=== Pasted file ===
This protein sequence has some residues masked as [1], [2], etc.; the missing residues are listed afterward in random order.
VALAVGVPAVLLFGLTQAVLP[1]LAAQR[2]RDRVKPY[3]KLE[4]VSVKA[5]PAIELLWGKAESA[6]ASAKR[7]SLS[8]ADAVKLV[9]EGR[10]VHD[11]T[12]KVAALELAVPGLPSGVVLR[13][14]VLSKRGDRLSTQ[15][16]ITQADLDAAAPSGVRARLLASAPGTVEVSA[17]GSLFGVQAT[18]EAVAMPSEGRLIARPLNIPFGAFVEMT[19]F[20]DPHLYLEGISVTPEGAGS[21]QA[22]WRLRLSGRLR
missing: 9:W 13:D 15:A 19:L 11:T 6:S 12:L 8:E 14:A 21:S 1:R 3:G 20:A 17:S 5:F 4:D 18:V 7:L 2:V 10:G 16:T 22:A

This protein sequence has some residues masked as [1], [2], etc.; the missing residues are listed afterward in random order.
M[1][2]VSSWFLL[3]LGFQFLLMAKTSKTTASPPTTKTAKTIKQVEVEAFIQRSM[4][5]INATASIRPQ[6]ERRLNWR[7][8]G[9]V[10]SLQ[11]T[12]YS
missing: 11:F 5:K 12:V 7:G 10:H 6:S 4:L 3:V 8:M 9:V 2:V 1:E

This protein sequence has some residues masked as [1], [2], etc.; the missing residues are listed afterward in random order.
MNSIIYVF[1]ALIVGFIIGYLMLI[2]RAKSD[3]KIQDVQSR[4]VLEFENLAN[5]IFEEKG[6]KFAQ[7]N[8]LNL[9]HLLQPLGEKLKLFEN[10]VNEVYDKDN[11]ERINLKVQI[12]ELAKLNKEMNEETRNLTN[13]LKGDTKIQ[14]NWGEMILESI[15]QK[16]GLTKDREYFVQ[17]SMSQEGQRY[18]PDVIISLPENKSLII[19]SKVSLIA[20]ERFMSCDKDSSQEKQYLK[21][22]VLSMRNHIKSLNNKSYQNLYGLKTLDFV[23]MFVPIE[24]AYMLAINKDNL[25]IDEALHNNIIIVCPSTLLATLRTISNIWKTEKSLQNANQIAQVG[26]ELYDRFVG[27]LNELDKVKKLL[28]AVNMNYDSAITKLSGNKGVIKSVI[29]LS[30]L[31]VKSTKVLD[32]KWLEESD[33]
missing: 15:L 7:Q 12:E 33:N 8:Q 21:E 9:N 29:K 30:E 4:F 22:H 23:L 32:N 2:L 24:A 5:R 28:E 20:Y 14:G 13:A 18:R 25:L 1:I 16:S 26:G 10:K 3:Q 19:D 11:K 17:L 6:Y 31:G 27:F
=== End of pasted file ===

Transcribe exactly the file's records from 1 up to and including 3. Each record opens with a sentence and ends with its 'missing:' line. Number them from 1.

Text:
This protein sequence has some residues masked as [1], [2], etc.; the missing residues are listed afterward in random order.
VALAVGVPAVLLFGLTQAVLP[1]LAAQR[2]RDRVKPY[3]KLE[4]VSVKA[5]PAIELLWGKAESA[6]ASAKR[7]SLS[8]ADAVKLV[9]EGR[10]VHD[11]T[12]KVAALELAVPGLPSGVVLR[13][14]VLSKRGDRLSTQ[15][16]ITQADLDAAAPSGVRARLLASAPGTVEVSA[17]GSLFGVQAT[18]EAVAMPSEGRLIARPLNIPFGAFVEMT[19]F[20]DPHLYLEGISVTPEGAGS[21]QA[22]WRLRLSGRLR
missing: 9:W 13:D 15:A 19:L 11:T 6:S 12:L 8:E 14:A 21:S 1:R 3:G 20:A 17:S 5:F 4:D 18:V 7:L 2:V 10:G 16:T 22:A

This protein sequence has some residues masked as [1], [2], etc.; the missing residues are listed afterward in random order.
M[1][2]VSSWFLL[3]LGFQFLLMAKTSKTTASPPTTKTAKTIKQVEVEAFIQRSM[4][5]INATASIRPQ[6]ERRLNWR[7][8]G[9]V[10]SLQ[11]T[12]YS
missing: 11:F 5:K 12:V 7:G 10:H 6:S 4:L 3:V 8:M 9:V 2:V 1:E

This protein sequence has some residues masked as [1], [2], etc.; the missing residues are listed afterward in random order.
MNSIIYVF[1]ALIVGFIIGYLMLI[2]RAKSD[3]KIQDVQSR[4]VLEFENLAN[5]IFEEKG[6]KFAQ[7]N[8]LNL[9]HLLQPLGEKLKLFEN[10]VNEVYDKDN[11]ERINLKVQI[12]ELAKLNKEMNEETRNLTN[13]LKGDTKIQ[14]NWGEMILESI[15]QK[16]GLTKDREYFVQ[17]SMSQEGQRY[18]PDVIISLPENKSLII[19]SKVSLIA[20]ERFMSCDKDSSQEKQYLK[21][22]VLSMRNHIKSLNNKSYQNLYGLKTLDFV[23]MFVPIE[24]AYMLAINKDNL[25]IDEALHNNIIIVCPSTLLATLRTISNIWKTEKSLQNANQIAQVG[26]ELYDRFVG[27]LNELDKVKKLL[28]AVNMNYDSAITKLSGNKGVIKSVI[29]LS[30]L[31]VKSTKVLD[32]KWLEESD[33]
missing: 15:L 7:Q 12:E 33:N 8:Q 21:E 9:N 29:K 30:E 4:F 22:H 23:L 32:N 2:L 24:A 5:R 28:E 20:Y 14:G 13:A 18:R 25:L 1:I 16:S 26:G 10:K 3:Q 19:D 11:K 17:L 6:Y 31:G 27:F